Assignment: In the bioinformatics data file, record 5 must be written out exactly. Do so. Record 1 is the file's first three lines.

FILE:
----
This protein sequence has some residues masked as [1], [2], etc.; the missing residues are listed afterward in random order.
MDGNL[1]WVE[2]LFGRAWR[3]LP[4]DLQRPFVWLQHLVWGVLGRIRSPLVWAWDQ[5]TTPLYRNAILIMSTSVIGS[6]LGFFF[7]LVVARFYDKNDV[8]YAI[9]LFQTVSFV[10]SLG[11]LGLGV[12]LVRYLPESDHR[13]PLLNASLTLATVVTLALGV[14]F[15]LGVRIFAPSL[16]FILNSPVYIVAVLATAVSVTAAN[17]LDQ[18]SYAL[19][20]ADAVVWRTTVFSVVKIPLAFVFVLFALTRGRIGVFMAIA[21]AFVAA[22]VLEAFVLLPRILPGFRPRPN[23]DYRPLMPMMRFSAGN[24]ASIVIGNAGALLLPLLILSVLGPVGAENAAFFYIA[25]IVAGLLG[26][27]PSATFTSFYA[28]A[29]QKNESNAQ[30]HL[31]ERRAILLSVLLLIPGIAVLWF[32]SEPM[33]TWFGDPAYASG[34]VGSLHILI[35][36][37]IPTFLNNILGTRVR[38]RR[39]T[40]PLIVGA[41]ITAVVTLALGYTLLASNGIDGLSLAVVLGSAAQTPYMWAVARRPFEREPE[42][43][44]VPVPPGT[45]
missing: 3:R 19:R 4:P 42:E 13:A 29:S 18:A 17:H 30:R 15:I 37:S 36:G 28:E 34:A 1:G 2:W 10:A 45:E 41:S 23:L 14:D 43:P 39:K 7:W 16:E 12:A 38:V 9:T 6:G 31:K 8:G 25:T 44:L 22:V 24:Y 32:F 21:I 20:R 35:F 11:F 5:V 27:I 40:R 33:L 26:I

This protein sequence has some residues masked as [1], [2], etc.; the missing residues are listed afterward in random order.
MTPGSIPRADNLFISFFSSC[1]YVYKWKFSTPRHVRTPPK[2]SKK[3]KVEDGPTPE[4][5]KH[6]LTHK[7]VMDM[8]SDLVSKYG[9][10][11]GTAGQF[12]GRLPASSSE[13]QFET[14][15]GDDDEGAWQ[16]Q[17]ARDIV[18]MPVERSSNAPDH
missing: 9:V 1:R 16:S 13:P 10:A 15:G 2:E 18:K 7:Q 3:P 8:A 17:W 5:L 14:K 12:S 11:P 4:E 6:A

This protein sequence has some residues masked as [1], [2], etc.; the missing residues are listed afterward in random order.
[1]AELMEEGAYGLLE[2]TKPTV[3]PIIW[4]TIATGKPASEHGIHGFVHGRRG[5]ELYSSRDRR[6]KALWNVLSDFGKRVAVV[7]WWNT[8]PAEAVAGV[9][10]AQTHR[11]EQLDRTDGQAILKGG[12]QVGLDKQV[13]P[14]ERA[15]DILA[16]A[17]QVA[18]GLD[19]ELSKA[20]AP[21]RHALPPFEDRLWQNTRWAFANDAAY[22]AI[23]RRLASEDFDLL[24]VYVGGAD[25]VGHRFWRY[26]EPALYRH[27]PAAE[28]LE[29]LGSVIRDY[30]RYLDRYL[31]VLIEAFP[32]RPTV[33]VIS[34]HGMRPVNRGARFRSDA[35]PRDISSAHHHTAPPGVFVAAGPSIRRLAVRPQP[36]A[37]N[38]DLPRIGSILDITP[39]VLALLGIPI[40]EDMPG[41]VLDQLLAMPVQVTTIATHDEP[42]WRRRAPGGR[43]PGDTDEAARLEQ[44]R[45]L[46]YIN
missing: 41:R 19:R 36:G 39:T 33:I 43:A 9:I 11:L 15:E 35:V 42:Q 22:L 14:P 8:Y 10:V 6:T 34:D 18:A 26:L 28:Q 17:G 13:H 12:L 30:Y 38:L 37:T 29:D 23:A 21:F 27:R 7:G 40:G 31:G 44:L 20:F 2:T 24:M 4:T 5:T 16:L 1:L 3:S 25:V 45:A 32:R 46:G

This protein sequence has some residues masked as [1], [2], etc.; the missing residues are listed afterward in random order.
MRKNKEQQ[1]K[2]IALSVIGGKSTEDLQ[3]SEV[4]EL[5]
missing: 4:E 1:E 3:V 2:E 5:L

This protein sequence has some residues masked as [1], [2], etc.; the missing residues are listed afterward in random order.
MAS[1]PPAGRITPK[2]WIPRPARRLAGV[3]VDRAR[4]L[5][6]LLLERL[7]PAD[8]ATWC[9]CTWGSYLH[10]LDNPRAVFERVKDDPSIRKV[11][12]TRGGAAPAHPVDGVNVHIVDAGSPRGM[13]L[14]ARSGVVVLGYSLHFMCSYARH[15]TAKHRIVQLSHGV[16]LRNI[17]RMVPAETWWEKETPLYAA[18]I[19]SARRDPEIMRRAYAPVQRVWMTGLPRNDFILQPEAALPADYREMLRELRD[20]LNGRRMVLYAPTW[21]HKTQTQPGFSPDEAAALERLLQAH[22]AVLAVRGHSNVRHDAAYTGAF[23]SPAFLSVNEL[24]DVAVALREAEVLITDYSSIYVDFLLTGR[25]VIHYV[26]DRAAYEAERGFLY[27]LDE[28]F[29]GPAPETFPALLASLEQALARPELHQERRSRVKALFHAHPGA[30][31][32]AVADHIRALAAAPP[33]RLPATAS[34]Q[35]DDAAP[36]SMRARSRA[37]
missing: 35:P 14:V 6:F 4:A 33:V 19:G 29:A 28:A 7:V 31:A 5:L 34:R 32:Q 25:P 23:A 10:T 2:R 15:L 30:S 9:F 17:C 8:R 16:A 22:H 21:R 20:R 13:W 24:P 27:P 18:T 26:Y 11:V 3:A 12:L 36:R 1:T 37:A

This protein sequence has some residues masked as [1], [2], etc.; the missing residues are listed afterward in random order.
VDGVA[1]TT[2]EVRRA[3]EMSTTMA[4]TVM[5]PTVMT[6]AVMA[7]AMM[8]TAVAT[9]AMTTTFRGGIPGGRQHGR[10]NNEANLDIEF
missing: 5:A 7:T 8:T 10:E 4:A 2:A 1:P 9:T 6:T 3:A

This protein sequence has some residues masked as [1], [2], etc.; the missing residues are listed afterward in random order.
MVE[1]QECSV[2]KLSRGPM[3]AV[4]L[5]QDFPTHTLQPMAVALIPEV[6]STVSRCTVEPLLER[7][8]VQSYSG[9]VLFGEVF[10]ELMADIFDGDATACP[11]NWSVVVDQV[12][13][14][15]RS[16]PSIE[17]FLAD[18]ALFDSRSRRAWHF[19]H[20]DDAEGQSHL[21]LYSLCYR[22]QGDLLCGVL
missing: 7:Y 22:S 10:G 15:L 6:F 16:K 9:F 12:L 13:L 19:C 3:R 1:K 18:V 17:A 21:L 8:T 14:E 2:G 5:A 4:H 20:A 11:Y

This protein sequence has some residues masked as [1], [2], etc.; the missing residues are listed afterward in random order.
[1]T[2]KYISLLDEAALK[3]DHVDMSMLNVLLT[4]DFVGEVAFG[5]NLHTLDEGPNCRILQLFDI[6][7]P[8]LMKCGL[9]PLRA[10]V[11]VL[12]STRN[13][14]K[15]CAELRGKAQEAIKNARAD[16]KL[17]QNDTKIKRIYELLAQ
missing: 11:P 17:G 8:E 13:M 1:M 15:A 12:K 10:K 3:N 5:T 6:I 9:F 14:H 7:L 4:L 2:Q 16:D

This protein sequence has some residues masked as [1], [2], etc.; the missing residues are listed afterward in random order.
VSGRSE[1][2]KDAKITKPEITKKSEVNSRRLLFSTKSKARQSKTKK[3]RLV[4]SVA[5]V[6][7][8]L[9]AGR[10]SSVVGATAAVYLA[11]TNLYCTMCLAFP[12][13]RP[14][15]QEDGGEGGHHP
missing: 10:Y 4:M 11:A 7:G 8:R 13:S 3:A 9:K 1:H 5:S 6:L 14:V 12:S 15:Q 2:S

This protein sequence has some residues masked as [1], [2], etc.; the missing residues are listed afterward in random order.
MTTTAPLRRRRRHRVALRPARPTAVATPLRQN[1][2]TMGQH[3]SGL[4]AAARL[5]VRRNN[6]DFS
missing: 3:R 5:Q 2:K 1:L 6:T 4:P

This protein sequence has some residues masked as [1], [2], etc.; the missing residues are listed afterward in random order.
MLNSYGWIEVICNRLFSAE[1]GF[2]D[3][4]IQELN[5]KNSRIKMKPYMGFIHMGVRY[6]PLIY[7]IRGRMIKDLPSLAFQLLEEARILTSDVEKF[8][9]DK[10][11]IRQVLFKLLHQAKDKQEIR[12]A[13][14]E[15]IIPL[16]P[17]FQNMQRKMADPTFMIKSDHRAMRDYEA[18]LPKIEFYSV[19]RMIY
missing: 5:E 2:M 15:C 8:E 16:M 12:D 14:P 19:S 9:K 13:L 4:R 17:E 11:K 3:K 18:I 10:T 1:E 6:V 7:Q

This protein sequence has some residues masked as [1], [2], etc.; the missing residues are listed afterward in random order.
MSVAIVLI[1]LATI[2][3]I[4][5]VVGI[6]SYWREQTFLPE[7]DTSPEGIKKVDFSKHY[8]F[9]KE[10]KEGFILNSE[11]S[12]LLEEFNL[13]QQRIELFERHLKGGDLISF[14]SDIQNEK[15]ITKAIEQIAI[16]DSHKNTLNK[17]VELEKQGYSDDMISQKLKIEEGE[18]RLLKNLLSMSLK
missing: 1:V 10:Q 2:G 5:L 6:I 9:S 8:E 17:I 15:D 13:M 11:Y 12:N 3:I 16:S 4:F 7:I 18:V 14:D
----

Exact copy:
This protein sequence has some residues masked as [1], [2], etc.; the missing residues are listed afterward in random order.
MAS[1]PPAGRITPK[2]WIPRPARRLAGV[3]VDRAR[4]L[5][6]LLLERL[7]PAD[8]ATWC[9]CTWGSYLH[10]LDNPRAVFERVKDDPSIRKV[11][12]TRGGAAPAHPVDGVNVHIVDAGSPRGM[13]L[14]ARSGVVVLGYSLHFMCSYARH[15]TAKHRIVQLSHGV[16]LRNI[17]RMVPAETWWEKETPLYAA[18]I[19]SARRDPEIMRRAYAPVQRVWMTGLPRNDFILQPEAALPADYREMLRELRD[20]LNGRRMVLYAPTW[21]HKTQTQPGFSPDEAAALERLLQAH[22]AVLAVRGHSNVRHDAAYTGAF[23]SPAFLSVNEL[24]DVAVALREAEVLITDYSSIYVDFLLTGR[25]VIHYV[26]DRAAYEAERGFLY[27]LDE[28]F[29]GPAPETFPALLASLEQALARPELHQERRSRVKALFHAHPGA[30][31][32]AVADHIRALAAAPP[33]RLPATAS[34]Q[35]DDAAP[36]SMRARSRA[37]
missing: 35:P 14:V 6:F 4:A 33:V 19:G 29:A 28:A 7:V 31:A 5:L 34:R 32:Q 25:P 23:A 10:T 2:R 15:L 30:S 9:F 17:C 8:R 16:A 22:H 21:R 20:R 13:W 24:P 27:P 18:T 26:Y 11:V 3:A 12:L 36:R 1:T 37:A